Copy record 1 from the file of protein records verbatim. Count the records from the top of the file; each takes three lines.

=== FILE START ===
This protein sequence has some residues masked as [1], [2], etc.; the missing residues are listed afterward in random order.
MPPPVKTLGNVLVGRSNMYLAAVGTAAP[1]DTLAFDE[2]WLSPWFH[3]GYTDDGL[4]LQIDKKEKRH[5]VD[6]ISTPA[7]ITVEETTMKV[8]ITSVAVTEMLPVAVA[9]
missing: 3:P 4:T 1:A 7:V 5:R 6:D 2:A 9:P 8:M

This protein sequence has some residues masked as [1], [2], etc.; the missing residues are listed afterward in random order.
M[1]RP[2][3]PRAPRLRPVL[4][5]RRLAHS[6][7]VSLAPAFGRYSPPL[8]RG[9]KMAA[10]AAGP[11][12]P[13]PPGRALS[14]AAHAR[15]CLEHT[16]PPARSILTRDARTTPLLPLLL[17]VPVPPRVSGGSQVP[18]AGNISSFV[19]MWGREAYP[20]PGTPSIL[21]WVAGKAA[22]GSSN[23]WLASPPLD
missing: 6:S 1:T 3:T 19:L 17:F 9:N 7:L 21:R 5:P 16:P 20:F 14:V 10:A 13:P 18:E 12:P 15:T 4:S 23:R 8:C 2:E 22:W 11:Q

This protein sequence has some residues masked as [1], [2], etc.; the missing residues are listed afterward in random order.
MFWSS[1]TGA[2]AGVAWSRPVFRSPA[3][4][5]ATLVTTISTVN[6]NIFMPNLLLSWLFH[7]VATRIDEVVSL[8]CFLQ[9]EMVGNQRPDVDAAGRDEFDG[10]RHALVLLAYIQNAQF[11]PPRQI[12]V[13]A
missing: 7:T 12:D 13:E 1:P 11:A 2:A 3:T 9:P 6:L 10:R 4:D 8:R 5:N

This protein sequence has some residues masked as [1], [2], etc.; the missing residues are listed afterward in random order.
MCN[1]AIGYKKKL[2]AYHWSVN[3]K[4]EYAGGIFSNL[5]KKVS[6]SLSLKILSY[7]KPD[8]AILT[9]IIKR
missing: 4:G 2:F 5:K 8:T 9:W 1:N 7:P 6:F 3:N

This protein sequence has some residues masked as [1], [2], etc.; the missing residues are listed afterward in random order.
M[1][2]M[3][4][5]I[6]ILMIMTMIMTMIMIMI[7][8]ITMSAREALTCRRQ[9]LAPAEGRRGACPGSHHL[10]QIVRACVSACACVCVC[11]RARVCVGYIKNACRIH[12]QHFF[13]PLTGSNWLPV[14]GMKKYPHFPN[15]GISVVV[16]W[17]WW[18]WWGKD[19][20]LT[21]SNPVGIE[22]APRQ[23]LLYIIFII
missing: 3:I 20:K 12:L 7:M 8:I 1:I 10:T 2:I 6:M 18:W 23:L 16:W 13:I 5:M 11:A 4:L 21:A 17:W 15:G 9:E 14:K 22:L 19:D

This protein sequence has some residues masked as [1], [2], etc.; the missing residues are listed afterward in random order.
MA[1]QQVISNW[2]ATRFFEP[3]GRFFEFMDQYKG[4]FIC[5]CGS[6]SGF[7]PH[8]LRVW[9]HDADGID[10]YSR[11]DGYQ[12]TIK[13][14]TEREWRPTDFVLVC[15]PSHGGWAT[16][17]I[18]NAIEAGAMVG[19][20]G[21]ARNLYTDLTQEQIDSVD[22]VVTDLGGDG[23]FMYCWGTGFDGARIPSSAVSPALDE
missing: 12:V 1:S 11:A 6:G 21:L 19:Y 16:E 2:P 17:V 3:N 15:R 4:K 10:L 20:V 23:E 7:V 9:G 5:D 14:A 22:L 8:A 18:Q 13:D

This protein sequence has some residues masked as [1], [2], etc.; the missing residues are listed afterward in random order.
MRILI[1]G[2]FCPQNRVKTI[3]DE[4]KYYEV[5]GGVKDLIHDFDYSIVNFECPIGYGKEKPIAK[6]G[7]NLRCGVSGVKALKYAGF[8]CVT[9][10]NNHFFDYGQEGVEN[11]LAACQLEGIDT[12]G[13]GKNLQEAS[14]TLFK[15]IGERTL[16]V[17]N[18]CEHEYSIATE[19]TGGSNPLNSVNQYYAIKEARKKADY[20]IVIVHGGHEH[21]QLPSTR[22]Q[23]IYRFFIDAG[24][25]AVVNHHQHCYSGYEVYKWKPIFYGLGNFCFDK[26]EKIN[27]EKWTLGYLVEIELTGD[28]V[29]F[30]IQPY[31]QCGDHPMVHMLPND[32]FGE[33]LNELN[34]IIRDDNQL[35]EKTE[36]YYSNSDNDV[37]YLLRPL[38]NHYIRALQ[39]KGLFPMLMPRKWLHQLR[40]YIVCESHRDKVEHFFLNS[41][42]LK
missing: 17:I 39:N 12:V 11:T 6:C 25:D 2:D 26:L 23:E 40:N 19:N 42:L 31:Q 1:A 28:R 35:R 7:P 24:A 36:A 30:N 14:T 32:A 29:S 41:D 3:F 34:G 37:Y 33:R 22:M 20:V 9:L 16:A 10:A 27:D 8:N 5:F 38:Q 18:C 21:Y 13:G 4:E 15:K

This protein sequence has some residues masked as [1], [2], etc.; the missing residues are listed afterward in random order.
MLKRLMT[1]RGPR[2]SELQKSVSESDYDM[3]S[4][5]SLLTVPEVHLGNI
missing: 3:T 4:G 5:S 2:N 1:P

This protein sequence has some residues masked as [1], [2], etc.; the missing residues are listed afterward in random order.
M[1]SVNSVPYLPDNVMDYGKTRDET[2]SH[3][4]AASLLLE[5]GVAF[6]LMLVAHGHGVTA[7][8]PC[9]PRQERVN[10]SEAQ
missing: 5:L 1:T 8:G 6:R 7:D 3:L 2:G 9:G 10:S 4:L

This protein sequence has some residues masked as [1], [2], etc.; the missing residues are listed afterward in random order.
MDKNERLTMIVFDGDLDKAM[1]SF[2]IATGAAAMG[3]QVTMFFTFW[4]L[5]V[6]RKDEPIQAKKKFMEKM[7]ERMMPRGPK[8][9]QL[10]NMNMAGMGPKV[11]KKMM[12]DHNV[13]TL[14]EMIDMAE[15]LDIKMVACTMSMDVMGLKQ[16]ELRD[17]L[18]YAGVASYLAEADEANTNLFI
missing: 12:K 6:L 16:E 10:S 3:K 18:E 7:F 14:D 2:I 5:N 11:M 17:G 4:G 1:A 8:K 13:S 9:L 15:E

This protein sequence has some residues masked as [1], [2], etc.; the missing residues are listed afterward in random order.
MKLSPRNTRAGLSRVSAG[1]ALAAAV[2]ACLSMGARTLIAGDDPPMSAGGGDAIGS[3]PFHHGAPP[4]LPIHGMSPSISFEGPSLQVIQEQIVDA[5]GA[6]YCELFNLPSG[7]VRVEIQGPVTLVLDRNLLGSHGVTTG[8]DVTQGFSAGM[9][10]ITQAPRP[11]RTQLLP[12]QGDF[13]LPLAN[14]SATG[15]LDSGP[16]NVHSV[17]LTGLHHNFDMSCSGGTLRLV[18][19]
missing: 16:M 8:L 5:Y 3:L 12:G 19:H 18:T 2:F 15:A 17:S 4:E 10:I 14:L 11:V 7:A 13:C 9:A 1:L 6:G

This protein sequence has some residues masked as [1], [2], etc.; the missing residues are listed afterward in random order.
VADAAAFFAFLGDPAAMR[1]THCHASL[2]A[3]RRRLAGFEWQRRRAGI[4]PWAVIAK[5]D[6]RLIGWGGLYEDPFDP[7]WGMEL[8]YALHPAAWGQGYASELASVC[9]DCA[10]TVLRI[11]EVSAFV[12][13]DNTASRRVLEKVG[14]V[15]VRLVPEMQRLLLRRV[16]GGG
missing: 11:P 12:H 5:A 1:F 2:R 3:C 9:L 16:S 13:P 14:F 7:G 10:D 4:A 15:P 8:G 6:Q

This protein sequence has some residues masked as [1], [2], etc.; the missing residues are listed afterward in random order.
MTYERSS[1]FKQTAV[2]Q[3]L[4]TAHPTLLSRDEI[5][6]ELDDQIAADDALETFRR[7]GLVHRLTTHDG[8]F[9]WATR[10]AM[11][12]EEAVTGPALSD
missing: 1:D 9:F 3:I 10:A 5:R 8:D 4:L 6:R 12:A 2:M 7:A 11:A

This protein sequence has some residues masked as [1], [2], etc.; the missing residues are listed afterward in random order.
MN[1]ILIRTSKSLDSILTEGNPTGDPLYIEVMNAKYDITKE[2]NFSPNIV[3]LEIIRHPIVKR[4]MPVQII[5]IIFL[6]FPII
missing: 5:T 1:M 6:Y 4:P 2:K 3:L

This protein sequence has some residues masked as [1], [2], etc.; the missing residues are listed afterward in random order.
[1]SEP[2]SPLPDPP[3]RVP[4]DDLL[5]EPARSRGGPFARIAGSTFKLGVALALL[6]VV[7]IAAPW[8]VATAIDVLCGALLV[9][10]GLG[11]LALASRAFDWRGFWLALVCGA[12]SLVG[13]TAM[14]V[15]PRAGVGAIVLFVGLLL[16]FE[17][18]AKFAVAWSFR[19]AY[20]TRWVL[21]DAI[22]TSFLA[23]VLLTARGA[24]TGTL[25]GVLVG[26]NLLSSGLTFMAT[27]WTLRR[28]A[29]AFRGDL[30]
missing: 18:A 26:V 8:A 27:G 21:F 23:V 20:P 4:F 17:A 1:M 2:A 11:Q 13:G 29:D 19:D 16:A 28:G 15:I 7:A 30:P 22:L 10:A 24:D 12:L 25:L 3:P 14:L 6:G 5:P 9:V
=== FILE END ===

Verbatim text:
This protein sequence has some residues masked as [1], [2], etc.; the missing residues are listed afterward in random order.
MPPPVKTLGNVLVGRSNMYLAAVGTAAP[1]DTLAFDE[2]WLSPWFH[3]GYTDDGL[4]LQIDKKEKRH[5]VD[6]ISTPA[7]ITVEETTMKV[8]ITSVAVTEMLPVAVA[9]
missing: 3:P 4:T 1:A 7:V 5:R 6:D 2:A 9:P 8:M